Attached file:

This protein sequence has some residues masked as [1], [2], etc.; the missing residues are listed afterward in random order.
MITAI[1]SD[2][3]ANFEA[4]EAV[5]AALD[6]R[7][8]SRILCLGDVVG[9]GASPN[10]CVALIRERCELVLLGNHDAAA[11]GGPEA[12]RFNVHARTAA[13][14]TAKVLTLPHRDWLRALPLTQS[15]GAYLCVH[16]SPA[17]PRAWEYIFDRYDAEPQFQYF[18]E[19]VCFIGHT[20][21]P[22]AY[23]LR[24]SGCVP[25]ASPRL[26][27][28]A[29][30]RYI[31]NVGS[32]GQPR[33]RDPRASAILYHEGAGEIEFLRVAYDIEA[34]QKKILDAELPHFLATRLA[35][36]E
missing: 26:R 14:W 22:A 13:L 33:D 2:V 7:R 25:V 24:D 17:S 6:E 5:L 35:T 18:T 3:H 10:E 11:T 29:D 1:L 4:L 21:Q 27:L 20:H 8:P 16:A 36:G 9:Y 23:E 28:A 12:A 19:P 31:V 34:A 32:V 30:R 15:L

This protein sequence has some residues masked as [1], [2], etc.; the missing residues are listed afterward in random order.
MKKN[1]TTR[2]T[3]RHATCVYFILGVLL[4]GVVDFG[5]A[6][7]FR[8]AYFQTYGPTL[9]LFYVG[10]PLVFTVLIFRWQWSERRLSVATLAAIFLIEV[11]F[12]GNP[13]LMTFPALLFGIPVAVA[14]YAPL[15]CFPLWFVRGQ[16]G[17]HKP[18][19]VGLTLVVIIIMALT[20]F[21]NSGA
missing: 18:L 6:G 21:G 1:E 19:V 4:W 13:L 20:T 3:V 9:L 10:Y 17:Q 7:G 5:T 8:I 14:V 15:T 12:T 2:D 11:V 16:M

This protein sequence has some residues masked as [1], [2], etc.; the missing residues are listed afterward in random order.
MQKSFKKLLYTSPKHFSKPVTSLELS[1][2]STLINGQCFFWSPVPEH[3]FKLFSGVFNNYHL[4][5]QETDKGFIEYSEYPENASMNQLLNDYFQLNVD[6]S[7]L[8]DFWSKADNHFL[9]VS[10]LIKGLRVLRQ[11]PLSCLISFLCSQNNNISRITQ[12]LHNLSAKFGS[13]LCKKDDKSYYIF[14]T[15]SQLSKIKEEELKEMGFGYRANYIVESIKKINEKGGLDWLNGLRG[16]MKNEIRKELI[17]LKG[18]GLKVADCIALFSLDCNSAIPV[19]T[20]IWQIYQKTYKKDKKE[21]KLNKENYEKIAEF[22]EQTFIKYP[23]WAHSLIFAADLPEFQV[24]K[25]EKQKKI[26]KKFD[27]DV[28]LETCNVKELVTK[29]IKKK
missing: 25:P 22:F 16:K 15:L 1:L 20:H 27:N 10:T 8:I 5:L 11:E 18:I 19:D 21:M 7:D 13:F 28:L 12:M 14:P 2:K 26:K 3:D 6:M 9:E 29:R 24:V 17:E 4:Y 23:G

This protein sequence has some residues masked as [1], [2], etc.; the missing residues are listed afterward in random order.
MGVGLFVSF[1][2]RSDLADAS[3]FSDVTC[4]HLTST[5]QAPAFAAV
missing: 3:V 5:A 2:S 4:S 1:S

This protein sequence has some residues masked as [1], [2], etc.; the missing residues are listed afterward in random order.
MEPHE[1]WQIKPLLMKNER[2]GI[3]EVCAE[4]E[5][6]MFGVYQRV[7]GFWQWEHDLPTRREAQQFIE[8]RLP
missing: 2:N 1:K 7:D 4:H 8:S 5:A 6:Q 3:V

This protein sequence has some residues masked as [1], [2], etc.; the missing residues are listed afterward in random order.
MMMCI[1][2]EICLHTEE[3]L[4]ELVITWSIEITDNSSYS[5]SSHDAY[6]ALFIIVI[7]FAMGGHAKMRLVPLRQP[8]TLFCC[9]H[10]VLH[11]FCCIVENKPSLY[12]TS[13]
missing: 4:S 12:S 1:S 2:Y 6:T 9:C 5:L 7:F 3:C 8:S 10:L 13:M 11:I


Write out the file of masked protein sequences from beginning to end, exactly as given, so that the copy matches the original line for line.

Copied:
This protein sequence has some residues masked as [1], [2], etc.; the missing residues are listed afterward in random order.
MITAI[1]SD[2][3]ANFEA[4]EAV[5]AALD[6]R[7][8]SRILCLGDVVG[9]GASPN[10]CVALIRERCELVLLGNHDAAA[11]GGPEA[12]RFNVHARTAA[13][14]TAKVLTLPHRDWLRALPLTQS[15]GAYLCVH[16]SPA[17]PRAWEYIFDRYDAEPQFQYF[18]E[19]VCFIGHT[20][21]P[22]AY[23]LR[24]SGCVP[25]ASPRL[26][27][28]A[29][30]RYI[31]NVGS[32]GQPR[33]RDPRASAILYHEGAGEIEFLRVAYDIEA[34]QKKILDAELPHFLATRLA[35][36]E
missing: 26:R 14:W 22:A 13:L 33:D 2:V 7:R 25:V 24:D 17:S 6:E 5:L 35:T 18:T 3:H 10:E 11:T 29:D 1:L 4:L 21:Q 27:L 20:H 8:P 16:A 36:G 9:Y 23:E 28:A 12:A 19:P 31:V 34:A 32:V 30:R 15:L

This protein sequence has some residues masked as [1], [2], etc.; the missing residues are listed afterward in random order.
MKKN[1]TTR[2]T[3]RHATCVYFILGVLL[4]GVVDFG[5]A[6][7]FR[8]AYFQTYGPTL[9]LFYVG[10]PLVFTVLIFRWQWSERRLSVATLAAIFLIEV[11]F[12]GNP[13]LMTFPALLFGIPVAVA[14]YAPL[15]CFPLWFVRGQ[16]G[17]HKP[18][19]VGLTLVVIIIMALT[20]F[21]NSGA
missing: 18:L 6:G 21:G 1:E 19:V 4:W 13:L 20:T 3:V 9:L 10:Y 17:Q 7:G 5:T 8:I 14:V 15:T 12:T 2:D 11:V 16:M

This protein sequence has some residues masked as [1], [2], etc.; the missing residues are listed afterward in random order.
MQKSFKKLLYTSPKHFSKPVTSLELS[1][2]STLINGQCFFWSPVPEH[3]FKLFSGVFNNYHL[4][5]QETDKGFIEYSEYPENASMNQLLNDYFQLNVD[6]S[7]L[8]DFWSKADNHFL[9]VS[10]LIKGLRVLRQ[11]PLSCLISFLCSQNNNISRITQ[12]LHNLSAKFGS[13]LCKKDDKSYYIF[14]T[15]SQLSKIKEEELKEMGFGYRANYIVESIKKINEKGGLDWLNGLRG[16]MKNEIRKELI[17]LKG[18]GLKVADCIALFSLDCNSAIPV[19]T[20]IWQIYQKTYKKDKKE[21]KLNKENYEKIAEF[22]EQTFIKYP[23]WAHSLIFAADLPEFQV[24]K[25]EKQKKI[26]KKFD[27]DV[28]LETCNVKELVTK[29]IKKK
missing: 25:P 22:F 16:K 15:L 1:L 20:H 27:N 10:T 8:I 5:L 11:E 18:I 19:D 21:M 7:D 13:F 28:L 12:M 14:P 2:K 26:K 3:D 6:M 9:E 29:R 24:V 17:E 4:Y 23:G

This protein sequence has some residues masked as [1], [2], etc.; the missing residues are listed afterward in random order.
MGVGLFVSF[1][2]RSDLADAS[3]FSDVTC[4]HLTST[5]QAPAFAAV
missing: 3:V 5:A 2:S 4:S 1:S

This protein sequence has some residues masked as [1], [2], etc.; the missing residues are listed afterward in random order.
MEPHE[1]WQIKPLLMKNER[2]GI[3]EVCAE[4]E[5][6]MFGVYQRV[7]GFWQWEHDLPTRREAQQFIE[8]RLP
missing: 2:N 1:K 7:D 4:H 8:S 5:A 6:Q 3:V

This protein sequence has some residues masked as [1], [2], etc.; the missing residues are listed afterward in random order.
MMMCI[1][2]EICLHTEE[3]L[4]ELVITWSIEITDNSSYS[5]SSHDAY[6]ALFIIVI[7]FAMGGHAKMRLVPLRQP[8]TLFCC[9]H[10]VLH[11]FCCIVENKPSLY[12]TS[13]
missing: 4:S 12:S 1:S 2:Y 6:T 9:C 5:L 7:F 3:C 8:S 10:L 13:M 11:I